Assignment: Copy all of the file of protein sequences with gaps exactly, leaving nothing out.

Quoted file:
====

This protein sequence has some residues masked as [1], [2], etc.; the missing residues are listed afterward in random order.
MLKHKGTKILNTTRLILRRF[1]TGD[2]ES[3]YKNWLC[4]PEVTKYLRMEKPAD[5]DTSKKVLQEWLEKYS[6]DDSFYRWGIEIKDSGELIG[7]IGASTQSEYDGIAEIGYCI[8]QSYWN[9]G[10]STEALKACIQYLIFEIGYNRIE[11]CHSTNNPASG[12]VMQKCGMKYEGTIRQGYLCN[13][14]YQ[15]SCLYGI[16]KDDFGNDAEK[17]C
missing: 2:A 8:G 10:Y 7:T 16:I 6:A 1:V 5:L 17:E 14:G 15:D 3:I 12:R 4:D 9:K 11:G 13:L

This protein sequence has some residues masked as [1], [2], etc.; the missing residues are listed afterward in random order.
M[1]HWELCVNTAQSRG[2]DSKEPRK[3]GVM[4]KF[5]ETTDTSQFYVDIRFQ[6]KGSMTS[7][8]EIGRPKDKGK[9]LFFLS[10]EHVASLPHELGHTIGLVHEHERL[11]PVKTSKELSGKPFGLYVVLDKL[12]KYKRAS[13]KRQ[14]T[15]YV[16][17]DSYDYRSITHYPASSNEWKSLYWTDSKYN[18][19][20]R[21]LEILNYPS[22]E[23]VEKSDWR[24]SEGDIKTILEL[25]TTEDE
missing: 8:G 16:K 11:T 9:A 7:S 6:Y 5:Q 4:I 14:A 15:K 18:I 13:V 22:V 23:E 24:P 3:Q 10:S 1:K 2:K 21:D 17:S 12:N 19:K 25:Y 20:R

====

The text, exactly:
This protein sequence has some residues masked as [1], [2], etc.; the missing residues are listed afterward in random order.
MLKHKGTKILNTTRLILRRF[1]TGD[2]ES[3]YKNWLC[4]PEVTKYLRMEKPAD[5]DTSKKVLQEWLEKYS[6]DDSFYRWGIEIKDSGELIG[7]IGASTQSEYDGIAEIGYCI[8]QSYWN[9]G[10]STEALKACIQYLIFEIGYNRIE[11]CHSTNNPASG[12]VMQKCGMKYEGTIRQGYLCN[13][14]YQ[15]SCLYGI[16]KDDFGNDAEK[17]C
missing: 2:A 8:G 10:Y 7:T 16:I 6:A 1:V 5:L 17:E 14:G 15:D 3:I 12:R 4:D 9:K 11:G 13:L

This protein sequence has some residues masked as [1], [2], etc.; the missing residues are listed afterward in random order.
M[1]HWELCVNTAQSRG[2]DSKEPRK[3]GVM[4]KF[5]ETTDTSQFYVDIRFQ[6]KGSMTS[7][8]EIGRPKDKGK[9]LFFLS[10]EHVASLPHELGHTIGLVHEHERL[11]PVKTSKELSGKPFGLYVVLDKL[12]KYKRAS[13]KRQ[14]T[15]YV[16][17]DSYDYRSITHYPASSNEWKSLYWTDSKYN[18][19][20]R[21]LEILNYPS[22]E[23]VEKSDWR[24]SEGDIKTILEL[25]TTEDE
missing: 8:G 16:K 11:T 9:A 7:S 6:Y 5:Q 4:I 14:A 15:K 18:I 13:V 22:V 23:E 24:P 3:Q 10:S 1:K 2:K 21:D 17:S 12:N 19:K 25:Y 20:R